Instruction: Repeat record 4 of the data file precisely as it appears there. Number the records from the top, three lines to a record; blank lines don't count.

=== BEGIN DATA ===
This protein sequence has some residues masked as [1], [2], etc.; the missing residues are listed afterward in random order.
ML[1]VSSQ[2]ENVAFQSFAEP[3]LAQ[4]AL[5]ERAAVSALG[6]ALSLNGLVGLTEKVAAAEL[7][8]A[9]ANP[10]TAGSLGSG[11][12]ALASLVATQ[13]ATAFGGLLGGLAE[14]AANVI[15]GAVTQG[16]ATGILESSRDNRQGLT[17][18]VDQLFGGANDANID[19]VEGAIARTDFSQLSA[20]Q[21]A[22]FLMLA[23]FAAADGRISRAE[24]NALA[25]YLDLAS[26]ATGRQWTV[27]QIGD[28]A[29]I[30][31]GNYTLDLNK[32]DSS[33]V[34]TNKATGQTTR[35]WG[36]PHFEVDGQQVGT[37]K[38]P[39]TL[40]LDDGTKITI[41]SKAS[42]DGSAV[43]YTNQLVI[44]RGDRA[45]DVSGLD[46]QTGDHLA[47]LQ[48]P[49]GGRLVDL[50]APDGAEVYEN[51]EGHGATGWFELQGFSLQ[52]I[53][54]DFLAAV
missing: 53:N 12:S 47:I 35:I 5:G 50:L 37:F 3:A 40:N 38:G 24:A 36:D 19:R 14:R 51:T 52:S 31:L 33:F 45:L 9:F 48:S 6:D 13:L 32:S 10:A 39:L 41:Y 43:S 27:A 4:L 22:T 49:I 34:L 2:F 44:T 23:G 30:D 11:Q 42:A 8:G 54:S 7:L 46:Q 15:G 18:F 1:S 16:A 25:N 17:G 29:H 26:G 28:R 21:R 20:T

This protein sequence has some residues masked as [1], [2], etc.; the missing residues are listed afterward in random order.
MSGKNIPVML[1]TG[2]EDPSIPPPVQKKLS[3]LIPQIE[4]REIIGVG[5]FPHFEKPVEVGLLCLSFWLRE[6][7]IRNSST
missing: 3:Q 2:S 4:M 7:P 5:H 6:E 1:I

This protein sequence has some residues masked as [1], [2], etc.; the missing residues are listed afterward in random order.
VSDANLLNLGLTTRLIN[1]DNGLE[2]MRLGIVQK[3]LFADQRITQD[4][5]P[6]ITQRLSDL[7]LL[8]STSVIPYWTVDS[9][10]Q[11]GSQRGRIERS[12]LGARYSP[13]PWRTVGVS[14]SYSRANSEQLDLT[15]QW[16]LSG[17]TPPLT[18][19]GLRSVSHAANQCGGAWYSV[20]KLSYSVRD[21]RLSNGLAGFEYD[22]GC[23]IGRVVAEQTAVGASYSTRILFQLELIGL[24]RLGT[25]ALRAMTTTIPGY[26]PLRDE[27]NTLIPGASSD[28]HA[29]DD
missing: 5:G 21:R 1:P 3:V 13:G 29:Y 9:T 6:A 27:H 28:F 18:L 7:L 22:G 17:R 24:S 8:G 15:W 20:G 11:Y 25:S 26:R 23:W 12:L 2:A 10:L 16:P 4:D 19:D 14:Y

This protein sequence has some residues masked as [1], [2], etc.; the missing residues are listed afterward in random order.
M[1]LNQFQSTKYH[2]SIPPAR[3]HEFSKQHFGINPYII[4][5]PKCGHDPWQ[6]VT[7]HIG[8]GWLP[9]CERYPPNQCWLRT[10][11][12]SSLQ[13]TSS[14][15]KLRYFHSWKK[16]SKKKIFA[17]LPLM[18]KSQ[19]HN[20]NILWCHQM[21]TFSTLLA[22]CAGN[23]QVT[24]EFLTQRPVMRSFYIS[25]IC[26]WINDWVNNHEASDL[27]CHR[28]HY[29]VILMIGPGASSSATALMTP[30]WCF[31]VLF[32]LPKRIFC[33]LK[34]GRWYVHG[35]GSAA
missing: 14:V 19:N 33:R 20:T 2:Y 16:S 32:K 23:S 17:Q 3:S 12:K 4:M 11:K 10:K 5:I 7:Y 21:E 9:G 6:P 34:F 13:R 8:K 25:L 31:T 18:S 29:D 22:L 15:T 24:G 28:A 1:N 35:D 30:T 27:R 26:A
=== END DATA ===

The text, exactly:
This protein sequence has some residues masked as [1], [2], etc.; the missing residues are listed afterward in random order.
M[1]LNQFQSTKYH[2]SIPPAR[3]HEFSKQHFGINPYII[4][5]PKCGHDPWQ[6]VT[7]HIG[8]GWLP[9]CERYPPNQCWLRT[10][11][12]SSLQ[13]TSS[14][15]KLRYFHSWKK[16]SKKKIFA[17]LPLM[18]KSQ[19]HN[20]NILWCHQM[21]TFSTLLA[22]CAGN[23]QVT[24]EFLTQRPVMRSFYIS[25]IC[26]WINDWVNNHEASDL[27]CHR[28]HY[29]VILMIGPGASSSATALMTP[30]WCF[31]VLF[32]LPKRIFC[33]LK[34]GRWYVHG[35]GSAA
missing: 14:V 19:N 33:R 20:T 2:Y 16:S 32:K 23:S 17:Q 3:S 12:K 4:M 11:K 10:K 5:I 7:Y 21:E 9:G 6:P 34:F 13:R 8:K 25:L 31:T 18:S 29:D 22:L 15:T 24:G 28:A 1:N 35:D 30:T 27:R 26:A